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On the train...

...Nailsea & Backwell railway station with its links to coast and city is a big plus for our community. It has a large car park but no disabled access on the Weston-super-Mare side although a campaign for 'something' to be done is more than a decade old

Blue Steam Train

ONLINE NEWS: Nailsea and Backwell railway station, on the Bristol to Exeter line. It is eight miles west of Bristol Temple Meads railway station, and 126 miles from London Paddington. The station, opened in 1841 by the Bristol and Exeter Railway, has two platforms but little in the way of facilities. It is managed by Great Western Railway, the seventh company to be responsible for the station, and the third franchise since privatisation in 1997. The main station buildings were demolished in the 1970s, but their foundations can still be seen behind the shelters on the eastbound platform. In the 1980s the car park was expanded, and new metal and glass shelters were provided. The ticket office will be closed Wednesday and Thursday, October 18-19. Tickets can be bought from the ticket machine or digitally. Andy Ford shared these photos on Facebook, thanks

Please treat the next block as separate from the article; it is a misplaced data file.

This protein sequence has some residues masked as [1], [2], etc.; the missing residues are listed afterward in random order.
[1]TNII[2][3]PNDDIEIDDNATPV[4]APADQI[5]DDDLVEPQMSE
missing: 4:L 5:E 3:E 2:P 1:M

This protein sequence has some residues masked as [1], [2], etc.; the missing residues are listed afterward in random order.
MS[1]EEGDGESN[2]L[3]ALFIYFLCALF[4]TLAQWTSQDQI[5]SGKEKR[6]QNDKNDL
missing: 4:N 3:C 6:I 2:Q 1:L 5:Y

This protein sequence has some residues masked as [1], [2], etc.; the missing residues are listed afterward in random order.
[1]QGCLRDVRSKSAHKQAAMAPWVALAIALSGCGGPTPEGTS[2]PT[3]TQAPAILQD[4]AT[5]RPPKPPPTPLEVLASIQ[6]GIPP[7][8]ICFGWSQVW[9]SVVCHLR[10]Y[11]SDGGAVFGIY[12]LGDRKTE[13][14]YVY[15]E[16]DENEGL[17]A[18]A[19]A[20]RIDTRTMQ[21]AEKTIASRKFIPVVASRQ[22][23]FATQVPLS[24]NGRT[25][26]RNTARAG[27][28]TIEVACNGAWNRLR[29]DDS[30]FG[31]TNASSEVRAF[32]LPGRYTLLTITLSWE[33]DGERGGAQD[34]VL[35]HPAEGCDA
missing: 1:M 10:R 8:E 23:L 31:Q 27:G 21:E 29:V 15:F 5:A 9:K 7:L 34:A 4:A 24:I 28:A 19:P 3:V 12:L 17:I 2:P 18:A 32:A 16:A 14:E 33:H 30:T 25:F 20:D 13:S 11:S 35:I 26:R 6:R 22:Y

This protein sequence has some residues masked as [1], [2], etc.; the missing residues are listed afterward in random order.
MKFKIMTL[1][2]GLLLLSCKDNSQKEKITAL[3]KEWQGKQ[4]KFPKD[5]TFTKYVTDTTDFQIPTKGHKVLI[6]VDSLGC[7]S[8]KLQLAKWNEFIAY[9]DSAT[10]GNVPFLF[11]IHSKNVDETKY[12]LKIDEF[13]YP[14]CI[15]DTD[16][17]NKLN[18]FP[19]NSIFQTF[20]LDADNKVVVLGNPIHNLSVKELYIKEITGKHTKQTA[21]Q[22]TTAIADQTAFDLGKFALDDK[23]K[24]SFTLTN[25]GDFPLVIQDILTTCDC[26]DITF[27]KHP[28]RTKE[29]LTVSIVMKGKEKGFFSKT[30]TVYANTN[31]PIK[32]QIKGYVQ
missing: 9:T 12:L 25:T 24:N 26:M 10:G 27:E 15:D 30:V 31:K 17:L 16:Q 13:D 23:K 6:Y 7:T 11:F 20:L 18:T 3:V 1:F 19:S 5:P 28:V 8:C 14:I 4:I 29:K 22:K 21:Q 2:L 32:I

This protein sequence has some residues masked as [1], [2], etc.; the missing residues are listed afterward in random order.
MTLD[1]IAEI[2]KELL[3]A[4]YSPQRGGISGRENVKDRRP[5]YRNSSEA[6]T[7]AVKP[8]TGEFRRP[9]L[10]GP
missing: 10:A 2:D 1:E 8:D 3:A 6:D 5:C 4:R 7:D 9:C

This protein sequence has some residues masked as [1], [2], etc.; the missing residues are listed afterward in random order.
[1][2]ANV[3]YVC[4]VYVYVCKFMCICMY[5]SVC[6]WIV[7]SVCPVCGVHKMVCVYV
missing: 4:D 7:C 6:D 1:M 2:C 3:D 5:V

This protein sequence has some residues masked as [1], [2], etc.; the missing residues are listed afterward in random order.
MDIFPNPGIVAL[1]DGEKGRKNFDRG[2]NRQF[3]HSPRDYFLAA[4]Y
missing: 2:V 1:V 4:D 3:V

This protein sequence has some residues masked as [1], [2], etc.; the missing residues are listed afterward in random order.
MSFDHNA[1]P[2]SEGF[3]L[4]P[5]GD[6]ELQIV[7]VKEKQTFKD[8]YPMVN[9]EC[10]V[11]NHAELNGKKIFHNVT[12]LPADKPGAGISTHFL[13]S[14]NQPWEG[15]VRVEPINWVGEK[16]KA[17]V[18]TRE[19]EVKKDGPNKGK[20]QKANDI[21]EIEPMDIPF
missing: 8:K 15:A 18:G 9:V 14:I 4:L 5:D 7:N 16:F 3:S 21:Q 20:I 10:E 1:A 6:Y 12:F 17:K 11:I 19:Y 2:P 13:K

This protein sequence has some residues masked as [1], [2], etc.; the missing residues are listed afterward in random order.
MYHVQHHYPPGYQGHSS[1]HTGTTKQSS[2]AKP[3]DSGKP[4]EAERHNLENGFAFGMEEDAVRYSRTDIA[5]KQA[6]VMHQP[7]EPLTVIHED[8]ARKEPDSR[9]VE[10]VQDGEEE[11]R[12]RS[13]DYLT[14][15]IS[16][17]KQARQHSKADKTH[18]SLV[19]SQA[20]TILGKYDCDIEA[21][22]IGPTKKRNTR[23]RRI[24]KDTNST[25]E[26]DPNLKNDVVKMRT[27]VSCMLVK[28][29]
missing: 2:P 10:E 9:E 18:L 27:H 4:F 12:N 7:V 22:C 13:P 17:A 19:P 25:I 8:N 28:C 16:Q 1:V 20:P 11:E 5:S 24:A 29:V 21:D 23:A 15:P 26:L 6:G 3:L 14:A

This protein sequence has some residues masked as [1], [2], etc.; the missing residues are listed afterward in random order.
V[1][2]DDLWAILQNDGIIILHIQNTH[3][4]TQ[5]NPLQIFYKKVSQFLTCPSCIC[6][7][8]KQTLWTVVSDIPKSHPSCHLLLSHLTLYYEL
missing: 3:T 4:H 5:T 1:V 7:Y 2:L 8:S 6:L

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Transport Secretary, Grant Shapps is treated to a colourful Michael Portillo waxing lyrica

New rail station for Nailsea

Back in February 2022 we heard there are plans afoot to shunt Nailsea & Backwell railway station further along the line.

But is the actual building of a new station a long way off?

Nailsea People heard rumours that because of poor access the station should move eastwards.

And during a North Somerset Council Facebook Live session this week we asked the question - see video recording below.

On the panel were Ash Cartman, Robert Payne, Steve Bridger, chair Mike Bell and Bridget Petty, all part of the executive.

Green Party ward councillor for Backwell was nominated to answer.

Bridget said: "It has been part of conversation over past months/years."